Alexander Radulov

KHL copes without Alexander Radulov, “face” of the league

For most of us, the primary (or even only) question regarding Alexander Radulov’s return is how it affects the competitive balance of the NHL. Does it make the Nashville Predators a Stanley Cup contender? Are the Detroit Red Wings/whoever faces them in the first round really in trouble?

Yet there’s a question that’s often getting overlooked in all this: what happens to the KHL?

The New York Times’ Jeff Z. Klein examines the fallout, pondering Russian writer’s Vladimir Mozgovoi question that losing Radulov might mean losing the “face” of the league.

Certainly the K.H.L. has put Russian domestic hockey on firmer ground than it has been in quite a long time. The league is slicker and more fan-friendly than any of its predecessors in Russian or Soviet domestic hockey. The rinks are bigger and newer. It has ended the mass exodus of young Russian prospects to the N.H.L.; no longer can an N.H.L. club hope to get an Evgeni Malkin or an Alex Ovechkin for a mere $200,000.

But the K.H.L.’s bigger dreams of four years ago have gone the way of Russia’s bigger dreams, tempered now by economic realities. Gone are the days when a veteran star like Jagr, or a young star like Radulov, would go to Russia and not look back.


Even with that mostly grim outlook, the league has had its moments. Running a scenic outdoor All-Star Game at Red Square in 2009? That’s ambitious stuff.

Obviously those dreams need to be reined in a bit, but if the KHL can learn some lessons and maintain patience, they might be onto something as the second biggest professional hockey league in the world. The 2011-12 season certainly provided some harsh lessons, though.

Oilers get Kronwall’d – in more ways than one

Niklas Kronwall
Leave a comment

When someone gets clobbered by Niklas Kronwall, they get Kronwall’d.

(His detractors may insist that the definition require the words “dirty” or “illegal,” but that’s a debate for another day.)

It’s easy to get lost in those thunderous hits and forget that the  Swedish defenseman also brings some skill to the table.

He made a big impact – literally and figuratively – in Detroit’s 4-3 overtime win against the Edmonton Oilers on Friday.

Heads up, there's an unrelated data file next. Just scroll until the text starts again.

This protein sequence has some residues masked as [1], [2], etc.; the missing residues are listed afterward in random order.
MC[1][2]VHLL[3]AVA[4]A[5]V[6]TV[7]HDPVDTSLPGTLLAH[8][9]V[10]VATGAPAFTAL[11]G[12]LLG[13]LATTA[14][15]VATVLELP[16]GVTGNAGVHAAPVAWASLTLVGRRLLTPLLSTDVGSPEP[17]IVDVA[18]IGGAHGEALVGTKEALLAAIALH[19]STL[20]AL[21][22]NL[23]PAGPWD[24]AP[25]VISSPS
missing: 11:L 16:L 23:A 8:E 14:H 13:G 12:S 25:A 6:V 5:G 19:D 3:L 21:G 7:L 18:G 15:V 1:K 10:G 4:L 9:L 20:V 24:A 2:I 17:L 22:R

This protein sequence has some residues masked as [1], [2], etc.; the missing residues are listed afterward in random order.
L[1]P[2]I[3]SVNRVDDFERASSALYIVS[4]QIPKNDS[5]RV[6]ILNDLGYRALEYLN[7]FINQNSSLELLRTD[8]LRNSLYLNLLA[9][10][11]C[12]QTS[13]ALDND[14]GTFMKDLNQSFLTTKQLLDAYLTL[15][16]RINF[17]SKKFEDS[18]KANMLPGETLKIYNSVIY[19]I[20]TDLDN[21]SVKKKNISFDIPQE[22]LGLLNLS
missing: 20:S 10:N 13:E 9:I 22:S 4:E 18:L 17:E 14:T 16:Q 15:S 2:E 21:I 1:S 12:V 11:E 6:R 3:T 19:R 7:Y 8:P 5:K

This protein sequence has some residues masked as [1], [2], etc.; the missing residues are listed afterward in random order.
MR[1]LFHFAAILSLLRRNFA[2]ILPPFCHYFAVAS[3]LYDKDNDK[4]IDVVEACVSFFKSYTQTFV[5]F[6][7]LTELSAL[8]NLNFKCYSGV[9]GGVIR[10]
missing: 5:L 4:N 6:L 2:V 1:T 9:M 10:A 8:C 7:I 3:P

First, the Kronwalling:

Next, Kronwall’s overtime-winner:

It hasn’t always been pretty, but the Red Wings are leaning on guys like Kronwall and Dylan Larkin to stick with it.

Tonight’s win extends their point streak to six games (4-0-2), with five of those contests going to overtime.

Dubinsky – Crosby’s nemesis – gets the last laugh on Friday

Sidney Crosby, Brandon Dubinsky

Brandon Dubinsky isn’t a household name like Sidney Crosby is, yet for all the hype that Crosby vs. Alex Ovechkin gets, Dubinsky is the sort of guy who truly rankles No. 87.

It’s been getting that spotlight since the Columbus Blue Jackets faced off against the Pittsburgh Penguins in a brisk playoff series, though it wouldn’t be surprising if the bad blood stemmed to Dubinsky’s days with New York.

To some, Dubinsky’s cross-check on Crosby will resonate far more than the end result of this game:

The bottom line is that he’ll get the last laugh, at least for now. (In-game, that moment merely drew a minor penalty.)

That’s because Dubinsky set up the overtime game-winner, and the cherry on the top of that spite sundae came with Crosby being on the ice when it happened:

They’re not just rubbing the Penguins the wrong way.

Even Dubinsky kind of sort of admits that he may have been in the wrong.


More and more, the Blue Jackets are looking like a nuisance … possibly one that will grind their way to an unlikely playoff berth. They improved to 8-4-0 in November after a disastrous 2-10-0 October.

In other words, there’s at least a chance that we may see these increasingly bitter rivals butt heads in another playoff series.

Eichel’s sweet snipe helps Sabres snap six-game skid

Jack Eichel
1 Comment

The Buffalo Sabres probably deserved better during at least some chunks of their six-game skid, yet Jack Eichel swooped in on Friday to remind fans that there’s a light shining at the end of the tunnel.

You can watch his goal from tonight’s eventual 4-1 win against the Carolina Hurricanes in the video above.

That’s not necessarily the absolute height of his on-ice magic, yet it clearly gave his team a lift:

Call this a healthy reminder that Eichel has the ability to change games, something Buffalo fans hope to get used to.

Report: Likely no suspension for Matt Beleskey’s hit on Derek Stepan


Alain Vigneault went there in comparing Matt Beleskey‘s hit on Derek Stepan to the notorious check Aaron Rome delivered on Nathan Horton many moons ago, but the league seems to disagree.

While Rome sat through that memorable Stanley Cup Final between Boston and Vancouver, it sounds like Beleskey won’t face any further discipline, according to ESPN’s Pierre LeBrun.

In the unlikely event that anything changes, PHT will make note.

The next game between the Rangers and Bruins takes place at Madison Square Garden on Jan. 11. Will these bad feelings linger?